I never really cared about Rob Bell. I’ve never read his books but I like his nice videos. They seem like they might be attractive to people, maybe help influence doubters or seekers to examine Christianity a little more closely. His blurb in Time Magazine, however, will do the exact opposite. From Time’s 100 Most Influential People:
Is hell real? it’s a question that has vexed the Christian church for two millennia [Cate’s Note: has it?]. Who gets saved, and, come to think of it, what does it mean to be “saved” in the first place?
Rob Bell thinks he knows — or, more precisely, he thinks we can’t know, because the biblical discussion of salvation (as with so much else) is contradictory…
Wielding music, videos and a Starbucks sensibility, Bell is at the forefront of a rethinking of Christianity in America. Traditionalists don’t like what they’re seeing, for Bell’s questions cut to the heart of a faith that requires what the poet Coleridge called a “willing suspension of disbelief.” (emphasis mine)
There are a lot of problems with these short paragraphs, but let’s start with the sly appeal to authority. Coleridge coins this phrase in a discussion of his personal method of revealing truth through poetry. In Biographia Literaria, Chapter 14 he says,
“In this idea originated the plan of the ‘Lyrical Ballads’; in which it was agreed, that my endeavours should be directed to persons and characters supernatural, or at least romantic, yet so as to transfer from our inward nature a human interest and a semblance of truth sufficient to procure for these shadows of imagination that willing suspension of disbelief for the moment, which constitutes poetic faith.”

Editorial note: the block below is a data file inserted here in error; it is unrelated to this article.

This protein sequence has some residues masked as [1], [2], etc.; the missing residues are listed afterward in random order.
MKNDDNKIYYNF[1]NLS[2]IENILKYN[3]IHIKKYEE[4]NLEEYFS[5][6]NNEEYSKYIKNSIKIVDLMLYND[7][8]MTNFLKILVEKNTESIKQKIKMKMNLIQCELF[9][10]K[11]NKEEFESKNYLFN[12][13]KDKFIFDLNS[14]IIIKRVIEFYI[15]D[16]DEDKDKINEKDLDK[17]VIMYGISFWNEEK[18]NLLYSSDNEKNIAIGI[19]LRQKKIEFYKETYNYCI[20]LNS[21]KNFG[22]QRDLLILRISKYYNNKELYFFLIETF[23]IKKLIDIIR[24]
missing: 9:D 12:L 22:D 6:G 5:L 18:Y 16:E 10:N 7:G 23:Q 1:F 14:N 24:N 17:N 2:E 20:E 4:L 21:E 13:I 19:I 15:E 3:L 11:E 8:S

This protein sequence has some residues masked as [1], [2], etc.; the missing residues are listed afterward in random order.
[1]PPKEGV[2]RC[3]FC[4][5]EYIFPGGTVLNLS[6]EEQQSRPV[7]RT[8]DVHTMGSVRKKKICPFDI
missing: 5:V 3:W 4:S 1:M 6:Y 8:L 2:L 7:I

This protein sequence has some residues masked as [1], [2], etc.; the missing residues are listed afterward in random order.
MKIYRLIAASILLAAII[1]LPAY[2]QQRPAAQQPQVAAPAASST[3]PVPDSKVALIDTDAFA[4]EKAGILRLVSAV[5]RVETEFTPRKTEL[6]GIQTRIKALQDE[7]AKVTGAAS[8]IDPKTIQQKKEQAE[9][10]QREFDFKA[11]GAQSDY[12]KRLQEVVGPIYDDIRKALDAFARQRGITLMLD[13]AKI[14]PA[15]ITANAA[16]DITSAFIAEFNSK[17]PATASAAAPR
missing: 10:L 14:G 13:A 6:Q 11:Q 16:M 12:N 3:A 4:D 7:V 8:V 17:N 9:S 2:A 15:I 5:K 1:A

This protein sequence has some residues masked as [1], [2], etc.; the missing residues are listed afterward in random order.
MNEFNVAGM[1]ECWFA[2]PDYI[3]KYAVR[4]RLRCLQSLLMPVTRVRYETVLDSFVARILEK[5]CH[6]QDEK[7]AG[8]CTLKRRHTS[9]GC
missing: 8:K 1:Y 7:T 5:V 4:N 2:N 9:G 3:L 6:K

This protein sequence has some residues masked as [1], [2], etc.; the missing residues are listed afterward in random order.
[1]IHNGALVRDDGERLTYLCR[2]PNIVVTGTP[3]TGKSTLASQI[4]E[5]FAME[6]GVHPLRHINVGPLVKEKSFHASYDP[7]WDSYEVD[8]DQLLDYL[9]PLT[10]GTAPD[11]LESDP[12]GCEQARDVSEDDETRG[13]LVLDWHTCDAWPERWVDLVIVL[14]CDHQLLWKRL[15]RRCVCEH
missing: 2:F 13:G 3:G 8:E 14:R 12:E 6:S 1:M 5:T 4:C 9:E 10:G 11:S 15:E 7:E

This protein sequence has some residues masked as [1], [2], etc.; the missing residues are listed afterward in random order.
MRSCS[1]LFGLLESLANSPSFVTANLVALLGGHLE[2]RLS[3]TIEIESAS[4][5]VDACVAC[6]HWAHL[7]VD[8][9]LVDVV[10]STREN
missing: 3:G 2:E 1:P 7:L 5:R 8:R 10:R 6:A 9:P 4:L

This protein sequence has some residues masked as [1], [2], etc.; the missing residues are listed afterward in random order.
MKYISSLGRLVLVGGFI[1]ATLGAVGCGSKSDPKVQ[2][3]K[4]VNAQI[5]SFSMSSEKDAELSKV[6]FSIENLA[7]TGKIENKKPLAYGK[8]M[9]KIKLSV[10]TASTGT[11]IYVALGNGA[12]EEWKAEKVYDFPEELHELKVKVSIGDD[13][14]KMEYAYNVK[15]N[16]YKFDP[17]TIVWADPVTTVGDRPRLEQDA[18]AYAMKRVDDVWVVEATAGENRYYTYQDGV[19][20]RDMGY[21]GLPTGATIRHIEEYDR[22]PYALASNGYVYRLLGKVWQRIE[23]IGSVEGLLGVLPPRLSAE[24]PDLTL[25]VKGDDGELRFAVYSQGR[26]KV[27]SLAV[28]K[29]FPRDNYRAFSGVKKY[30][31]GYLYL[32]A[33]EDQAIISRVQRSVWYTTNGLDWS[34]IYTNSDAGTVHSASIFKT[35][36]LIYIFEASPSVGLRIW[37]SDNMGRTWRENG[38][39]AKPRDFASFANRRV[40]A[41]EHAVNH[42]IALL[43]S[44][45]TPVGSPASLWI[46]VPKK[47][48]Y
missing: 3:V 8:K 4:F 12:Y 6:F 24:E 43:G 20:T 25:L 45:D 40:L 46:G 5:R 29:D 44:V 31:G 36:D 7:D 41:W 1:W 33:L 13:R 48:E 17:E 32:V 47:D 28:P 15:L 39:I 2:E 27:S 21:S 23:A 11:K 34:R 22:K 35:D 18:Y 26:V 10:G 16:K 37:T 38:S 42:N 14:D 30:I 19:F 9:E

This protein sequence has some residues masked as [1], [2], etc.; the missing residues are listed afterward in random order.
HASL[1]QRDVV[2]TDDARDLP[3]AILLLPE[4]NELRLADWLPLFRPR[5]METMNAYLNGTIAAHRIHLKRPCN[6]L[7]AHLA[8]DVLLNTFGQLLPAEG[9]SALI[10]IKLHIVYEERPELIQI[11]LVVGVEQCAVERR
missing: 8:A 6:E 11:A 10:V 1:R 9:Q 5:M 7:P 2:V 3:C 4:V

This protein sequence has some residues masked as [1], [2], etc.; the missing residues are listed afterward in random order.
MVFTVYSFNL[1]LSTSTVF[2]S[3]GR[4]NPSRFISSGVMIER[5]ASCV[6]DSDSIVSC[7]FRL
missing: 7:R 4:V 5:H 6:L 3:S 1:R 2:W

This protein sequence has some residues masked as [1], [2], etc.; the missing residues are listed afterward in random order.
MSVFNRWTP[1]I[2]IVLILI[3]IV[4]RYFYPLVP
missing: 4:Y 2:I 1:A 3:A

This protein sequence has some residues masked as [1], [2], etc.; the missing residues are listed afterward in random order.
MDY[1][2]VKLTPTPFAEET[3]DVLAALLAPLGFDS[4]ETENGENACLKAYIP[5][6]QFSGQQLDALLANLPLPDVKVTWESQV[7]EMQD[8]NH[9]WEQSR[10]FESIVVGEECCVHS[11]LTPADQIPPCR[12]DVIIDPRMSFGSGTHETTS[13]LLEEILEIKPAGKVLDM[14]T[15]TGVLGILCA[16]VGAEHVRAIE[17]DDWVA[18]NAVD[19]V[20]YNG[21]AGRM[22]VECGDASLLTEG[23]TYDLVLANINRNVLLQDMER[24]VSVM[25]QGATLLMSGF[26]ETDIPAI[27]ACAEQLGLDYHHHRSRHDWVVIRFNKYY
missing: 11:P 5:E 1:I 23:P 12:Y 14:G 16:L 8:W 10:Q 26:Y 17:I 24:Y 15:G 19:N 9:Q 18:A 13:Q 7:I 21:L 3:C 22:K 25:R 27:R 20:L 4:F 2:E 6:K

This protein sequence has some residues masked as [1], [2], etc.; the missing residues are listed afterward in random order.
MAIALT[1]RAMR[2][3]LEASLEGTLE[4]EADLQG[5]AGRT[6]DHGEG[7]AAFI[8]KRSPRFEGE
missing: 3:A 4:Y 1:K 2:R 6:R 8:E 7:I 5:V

Not only is Coleridge not talking about religious faith at all, but he’s referring to a way of revealing truth through characters and stories just a bit too fantastic. In this context, the willing suspension of disbelief is a way of engaging in a story in order to understand bigger and better truths about the nature of humanity, the world, and maybe even God. This might indeed be an interesting way to talk about Bell and his less-than-literal hermeneutical methods, but it certainly isn’t what comes across from the author of Bell’s mini-biography, nor is it what the average Time reader is going to pull from that statement.
If I were Bell, I would be horrified by the article. The only actual quotation of Bell’s used is relatively harmless, “In the book, I write about how some have believed that all will be reconciled,” he told TIME, “and while I long for that as I think everybody should long for it, I don’t take a position of certainty because, of course, I don’t know how it all turns out.” This sentiment is one the Church Universal could emphasize a little more; that we, that God himself, wants no man to be lost. I think we could also say alongside Bell that no one really understands the nature of eternity, ultimate separation from God, or what it will someday mean to live as people saved. But what comes across instead is a leader of the Church who doesn’t believe that the Bible is trustworthy, and who fits right into what the secular world would like to believe about us, that we are believers of fairy stories, and the best that could be said of us is that some, like Bell, are more humble about it than others.